Amy Acuff, high jump

When high jumper Amy Acuff, 37, won her fifth berth to the Olympics in June, she became one of six American track and field stars to ever qualify for so many games. The Corpus Christi native and Austin resident has sat out competition since she was pregnant in 2009. The UCLA grad told the New York Times that though she feels “a little rusty,” she believes “you come back stronger after having a baby.”

Andy Roddick, men’s tennis

After skipping the 2008 games to prep for the U.S. Open, Austin’s Andy Roddick will again try for gold this year in London. (Roddick, 29, made his first Olympic appearance in Athens in 2004.) The three-time Wimbledon finalist will be playing on familar territory on the grass courts of the All England Club. “You know the players, you know the venue, you know the format,” Roddick told USA Today. “It’s just that you’re playing for something different. You’re playing for your country.”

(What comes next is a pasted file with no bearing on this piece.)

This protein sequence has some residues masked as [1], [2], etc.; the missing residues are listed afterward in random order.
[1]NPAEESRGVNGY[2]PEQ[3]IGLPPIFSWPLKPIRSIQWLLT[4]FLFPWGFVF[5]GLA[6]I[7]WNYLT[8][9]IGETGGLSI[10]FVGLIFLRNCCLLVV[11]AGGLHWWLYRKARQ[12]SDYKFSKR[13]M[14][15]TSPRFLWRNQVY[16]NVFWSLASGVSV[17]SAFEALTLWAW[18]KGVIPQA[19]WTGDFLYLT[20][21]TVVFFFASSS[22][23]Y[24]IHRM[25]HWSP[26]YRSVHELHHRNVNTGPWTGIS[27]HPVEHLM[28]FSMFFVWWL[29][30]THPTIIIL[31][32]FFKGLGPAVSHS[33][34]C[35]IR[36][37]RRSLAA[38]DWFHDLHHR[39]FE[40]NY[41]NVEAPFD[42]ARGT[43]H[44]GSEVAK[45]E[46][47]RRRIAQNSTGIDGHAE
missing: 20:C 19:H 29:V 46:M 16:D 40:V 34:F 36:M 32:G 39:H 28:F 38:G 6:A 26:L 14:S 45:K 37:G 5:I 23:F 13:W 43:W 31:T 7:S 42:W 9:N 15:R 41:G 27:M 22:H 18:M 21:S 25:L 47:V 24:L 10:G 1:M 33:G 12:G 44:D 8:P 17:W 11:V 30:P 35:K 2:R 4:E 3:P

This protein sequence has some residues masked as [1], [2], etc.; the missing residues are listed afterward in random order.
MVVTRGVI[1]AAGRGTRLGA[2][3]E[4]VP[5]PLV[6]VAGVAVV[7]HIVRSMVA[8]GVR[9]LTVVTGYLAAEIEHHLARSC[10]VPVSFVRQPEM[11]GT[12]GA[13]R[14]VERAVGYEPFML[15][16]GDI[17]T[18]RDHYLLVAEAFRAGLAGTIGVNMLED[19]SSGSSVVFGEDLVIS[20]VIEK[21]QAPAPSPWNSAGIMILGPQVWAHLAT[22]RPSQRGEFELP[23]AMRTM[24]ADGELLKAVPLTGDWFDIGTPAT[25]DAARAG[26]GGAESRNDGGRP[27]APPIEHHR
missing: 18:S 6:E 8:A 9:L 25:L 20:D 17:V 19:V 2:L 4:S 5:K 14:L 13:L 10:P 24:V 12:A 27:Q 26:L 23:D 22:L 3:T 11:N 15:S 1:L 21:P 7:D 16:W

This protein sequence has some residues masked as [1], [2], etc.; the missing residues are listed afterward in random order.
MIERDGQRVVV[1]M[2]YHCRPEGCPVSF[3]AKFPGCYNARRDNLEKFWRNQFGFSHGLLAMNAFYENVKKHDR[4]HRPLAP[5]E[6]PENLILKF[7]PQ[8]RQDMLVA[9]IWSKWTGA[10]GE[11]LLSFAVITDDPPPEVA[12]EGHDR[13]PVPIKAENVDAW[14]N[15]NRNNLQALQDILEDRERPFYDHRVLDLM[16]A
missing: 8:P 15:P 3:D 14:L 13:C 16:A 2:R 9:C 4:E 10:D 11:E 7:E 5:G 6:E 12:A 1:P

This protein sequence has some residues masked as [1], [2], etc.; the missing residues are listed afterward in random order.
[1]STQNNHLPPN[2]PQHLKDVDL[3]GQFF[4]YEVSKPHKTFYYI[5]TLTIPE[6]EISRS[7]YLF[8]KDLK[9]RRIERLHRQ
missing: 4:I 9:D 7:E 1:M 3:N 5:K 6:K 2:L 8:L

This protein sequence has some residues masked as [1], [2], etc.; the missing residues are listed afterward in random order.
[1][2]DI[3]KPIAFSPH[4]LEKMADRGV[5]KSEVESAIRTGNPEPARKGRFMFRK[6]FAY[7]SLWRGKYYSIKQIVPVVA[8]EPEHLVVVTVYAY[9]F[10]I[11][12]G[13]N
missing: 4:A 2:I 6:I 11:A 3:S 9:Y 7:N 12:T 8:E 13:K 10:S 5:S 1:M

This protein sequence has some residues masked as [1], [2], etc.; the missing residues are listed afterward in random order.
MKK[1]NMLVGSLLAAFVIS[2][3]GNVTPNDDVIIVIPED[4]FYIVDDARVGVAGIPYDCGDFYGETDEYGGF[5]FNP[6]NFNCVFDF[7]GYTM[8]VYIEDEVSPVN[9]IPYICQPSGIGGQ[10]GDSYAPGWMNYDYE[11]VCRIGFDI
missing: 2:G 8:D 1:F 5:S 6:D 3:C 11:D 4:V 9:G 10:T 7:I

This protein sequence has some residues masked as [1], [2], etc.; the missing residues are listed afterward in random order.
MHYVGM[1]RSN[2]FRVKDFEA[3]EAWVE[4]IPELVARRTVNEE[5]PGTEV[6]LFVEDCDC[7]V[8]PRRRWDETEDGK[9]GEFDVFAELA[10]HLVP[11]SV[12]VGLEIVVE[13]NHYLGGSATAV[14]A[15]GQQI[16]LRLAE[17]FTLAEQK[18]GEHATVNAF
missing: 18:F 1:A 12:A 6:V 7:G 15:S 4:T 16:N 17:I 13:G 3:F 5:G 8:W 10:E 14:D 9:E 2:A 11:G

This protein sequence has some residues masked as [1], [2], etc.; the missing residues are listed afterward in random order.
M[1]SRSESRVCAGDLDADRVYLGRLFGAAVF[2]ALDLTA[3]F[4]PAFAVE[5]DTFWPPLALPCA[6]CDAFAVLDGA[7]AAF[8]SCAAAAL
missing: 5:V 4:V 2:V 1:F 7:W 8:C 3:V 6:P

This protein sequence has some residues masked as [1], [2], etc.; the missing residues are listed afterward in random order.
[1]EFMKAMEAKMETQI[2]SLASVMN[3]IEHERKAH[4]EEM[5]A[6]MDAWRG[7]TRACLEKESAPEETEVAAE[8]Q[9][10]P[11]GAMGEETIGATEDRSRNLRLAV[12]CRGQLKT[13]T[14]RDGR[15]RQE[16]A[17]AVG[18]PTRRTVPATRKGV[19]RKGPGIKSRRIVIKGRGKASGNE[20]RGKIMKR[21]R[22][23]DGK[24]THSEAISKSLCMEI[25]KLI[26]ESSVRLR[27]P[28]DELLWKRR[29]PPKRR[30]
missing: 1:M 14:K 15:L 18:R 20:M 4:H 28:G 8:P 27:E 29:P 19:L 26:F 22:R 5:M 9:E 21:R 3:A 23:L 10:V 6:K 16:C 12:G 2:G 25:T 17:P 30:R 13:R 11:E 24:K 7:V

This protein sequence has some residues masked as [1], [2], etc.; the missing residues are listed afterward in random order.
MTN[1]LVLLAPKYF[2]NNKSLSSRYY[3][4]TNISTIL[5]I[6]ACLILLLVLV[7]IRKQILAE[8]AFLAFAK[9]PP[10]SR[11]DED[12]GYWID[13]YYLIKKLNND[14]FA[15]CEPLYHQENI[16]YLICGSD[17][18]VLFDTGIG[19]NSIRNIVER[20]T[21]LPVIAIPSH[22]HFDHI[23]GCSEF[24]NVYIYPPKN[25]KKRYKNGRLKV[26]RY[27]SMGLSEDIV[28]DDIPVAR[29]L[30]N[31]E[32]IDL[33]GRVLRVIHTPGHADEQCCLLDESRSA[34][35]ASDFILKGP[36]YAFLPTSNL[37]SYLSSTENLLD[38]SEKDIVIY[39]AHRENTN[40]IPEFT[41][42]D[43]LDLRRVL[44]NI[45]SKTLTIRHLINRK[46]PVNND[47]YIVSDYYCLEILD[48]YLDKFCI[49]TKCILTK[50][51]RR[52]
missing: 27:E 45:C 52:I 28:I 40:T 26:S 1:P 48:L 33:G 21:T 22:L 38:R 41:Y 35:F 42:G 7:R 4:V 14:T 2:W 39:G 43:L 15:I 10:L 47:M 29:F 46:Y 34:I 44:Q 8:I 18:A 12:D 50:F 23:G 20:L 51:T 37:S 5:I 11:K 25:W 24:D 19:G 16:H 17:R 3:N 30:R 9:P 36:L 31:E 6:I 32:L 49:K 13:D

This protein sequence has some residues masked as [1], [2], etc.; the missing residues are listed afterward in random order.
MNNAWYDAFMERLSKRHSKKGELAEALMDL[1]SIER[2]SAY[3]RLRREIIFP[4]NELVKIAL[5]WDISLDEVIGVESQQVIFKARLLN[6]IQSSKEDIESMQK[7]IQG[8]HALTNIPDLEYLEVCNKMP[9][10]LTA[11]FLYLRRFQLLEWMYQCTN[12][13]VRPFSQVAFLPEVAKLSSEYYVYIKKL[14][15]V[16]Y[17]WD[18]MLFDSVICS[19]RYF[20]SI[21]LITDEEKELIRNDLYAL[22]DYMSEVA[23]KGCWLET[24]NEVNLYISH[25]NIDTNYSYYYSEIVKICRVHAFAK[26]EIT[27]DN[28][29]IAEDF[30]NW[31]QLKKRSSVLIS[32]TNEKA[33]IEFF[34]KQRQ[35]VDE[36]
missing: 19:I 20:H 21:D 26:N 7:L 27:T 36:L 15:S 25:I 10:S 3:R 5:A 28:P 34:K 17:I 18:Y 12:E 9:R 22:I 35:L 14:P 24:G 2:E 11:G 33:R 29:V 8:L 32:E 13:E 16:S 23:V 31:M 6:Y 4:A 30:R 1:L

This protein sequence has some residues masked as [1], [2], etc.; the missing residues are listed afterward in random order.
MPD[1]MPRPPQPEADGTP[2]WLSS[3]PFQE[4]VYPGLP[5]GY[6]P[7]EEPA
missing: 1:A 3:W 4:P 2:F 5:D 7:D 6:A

Destinee Hooker, women’s volleyball

It seems that 24-year-old Destinee Hooker is something of an athletic wunderkind, even for an Olympian. Hooker, a San Antonio native, won the NCAA high jump national championships in 2006 and 2007 (and again in 2009) while an undergraduate at UT-Austin, then took the 2008 track season off to focus on volleyball. After narrowly missing the Olympics in 2008 for both the high jump and volleyball, she is expected to be a standout in the latter this year in London. “I miss basketball, as well as track and field, but I have found my calling ­­– and that is volleyball,” she told the San Antonio Express News.